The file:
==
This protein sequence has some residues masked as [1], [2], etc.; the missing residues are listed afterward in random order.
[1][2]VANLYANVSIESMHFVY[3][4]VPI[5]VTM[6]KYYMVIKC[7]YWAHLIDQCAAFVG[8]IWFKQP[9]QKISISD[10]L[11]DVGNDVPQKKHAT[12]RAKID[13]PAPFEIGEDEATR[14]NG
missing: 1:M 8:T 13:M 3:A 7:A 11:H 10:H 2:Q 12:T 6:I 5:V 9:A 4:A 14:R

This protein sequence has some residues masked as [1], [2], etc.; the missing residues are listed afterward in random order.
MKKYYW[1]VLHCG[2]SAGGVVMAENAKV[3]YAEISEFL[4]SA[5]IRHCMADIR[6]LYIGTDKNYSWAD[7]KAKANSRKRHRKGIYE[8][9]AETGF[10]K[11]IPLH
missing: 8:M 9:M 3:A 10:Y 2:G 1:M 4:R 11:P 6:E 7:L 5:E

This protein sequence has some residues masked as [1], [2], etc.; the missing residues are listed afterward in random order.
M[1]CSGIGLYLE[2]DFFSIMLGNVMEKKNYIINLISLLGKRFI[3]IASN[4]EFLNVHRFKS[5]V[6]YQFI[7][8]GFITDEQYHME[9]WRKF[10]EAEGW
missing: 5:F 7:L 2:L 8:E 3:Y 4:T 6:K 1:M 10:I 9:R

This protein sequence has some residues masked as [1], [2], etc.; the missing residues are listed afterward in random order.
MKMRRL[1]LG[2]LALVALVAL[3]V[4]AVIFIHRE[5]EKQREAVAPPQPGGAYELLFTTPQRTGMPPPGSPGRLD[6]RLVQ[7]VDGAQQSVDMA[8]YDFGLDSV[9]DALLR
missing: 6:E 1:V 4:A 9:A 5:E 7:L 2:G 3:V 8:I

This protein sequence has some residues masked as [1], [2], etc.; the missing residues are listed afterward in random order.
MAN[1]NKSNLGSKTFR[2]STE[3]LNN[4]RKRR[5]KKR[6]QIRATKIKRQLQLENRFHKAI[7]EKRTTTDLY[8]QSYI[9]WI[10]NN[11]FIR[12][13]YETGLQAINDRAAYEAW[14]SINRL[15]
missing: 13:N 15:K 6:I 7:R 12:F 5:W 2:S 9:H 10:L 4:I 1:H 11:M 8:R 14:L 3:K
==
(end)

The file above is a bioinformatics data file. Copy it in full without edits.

This protein sequence has some residues masked as [1], [2], etc.; the missing residues are listed afterward in random order.
[1][2]VANLYANVSIESMHFVY[3][4]VPI[5]VTM[6]KYYMVIKC[7]YWAHLIDQCAAFVG[8]IWFKQP[9]QKISISD[10]L[11]DVGNDVPQKKHAT[12]RAKID[13]PAPFEIGEDEATR[14]NG
missing: 1:M 8:T 13:M 3:A 7:A 11:H 10:H 2:Q 12:T 6:I 5:V 9:A 4:A 14:R

This protein sequence has some residues masked as [1], [2], etc.; the missing residues are listed afterward in random order.
MKKYYW[1]VLHCG[2]SAGGVVMAENAKV[3]YAEISEFL[4]SA[5]IRHCMADIR[6]LYIGTDKNYSWAD[7]KAKANSRKRHRKGIYE[8][9]AETGF[10]K[11]IPLH
missing: 8:M 9:M 3:A 10:Y 2:G 1:M 4:R 11:P 6:E 7:L 5:E

This protein sequence has some residues masked as [1], [2], etc.; the missing residues are listed afterward in random order.
M[1]CSGIGLYLE[2]DFFSIMLGNVMEKKNYIINLISLLGKRFI[3]IASN[4]EFLNVHRFKS[5]V[6]YQFI[7][8]GFITDEQYHME[9]WRKF[10]EAEGW
missing: 5:F 7:L 2:L 8:E 3:Y 4:T 6:K 1:M 10:I 9:R

This protein sequence has some residues masked as [1], [2], etc.; the missing residues are listed afterward in random order.
MKMRRL[1]LG[2]LALVALVAL[3]V[4]AVIFIHRE[5]EKQREAVAPPQPGGAYELLFTTPQRTGMPPPGSPGRLD[6]RLVQ[7]VDGAQQSVDMA[8]YDFGLDSV[9]DALLR
missing: 6:E 1:V 4:A 9:A 5:E 7:L 2:G 3:V 8:I

This protein sequence has some residues masked as [1], [2], etc.; the missing residues are listed afterward in random order.
MAN[1]NKSNLGSKTFR[2]STE[3]LNN[4]RKRR[5]KKR[6]QIRATKIKRQLQLENRFHKAI[7]EKRTTTDLY[8]QSYI[9]WI[10]NN[11]FIR[12][13]YETGLQAINDRAAYEAW[14]SINRL[15]
missing: 13:N 15:K 6:I 7:R 12:F 5:W 2:S 9:H 10:L 4:I 1:H 11:M 8:R 14:L 3:K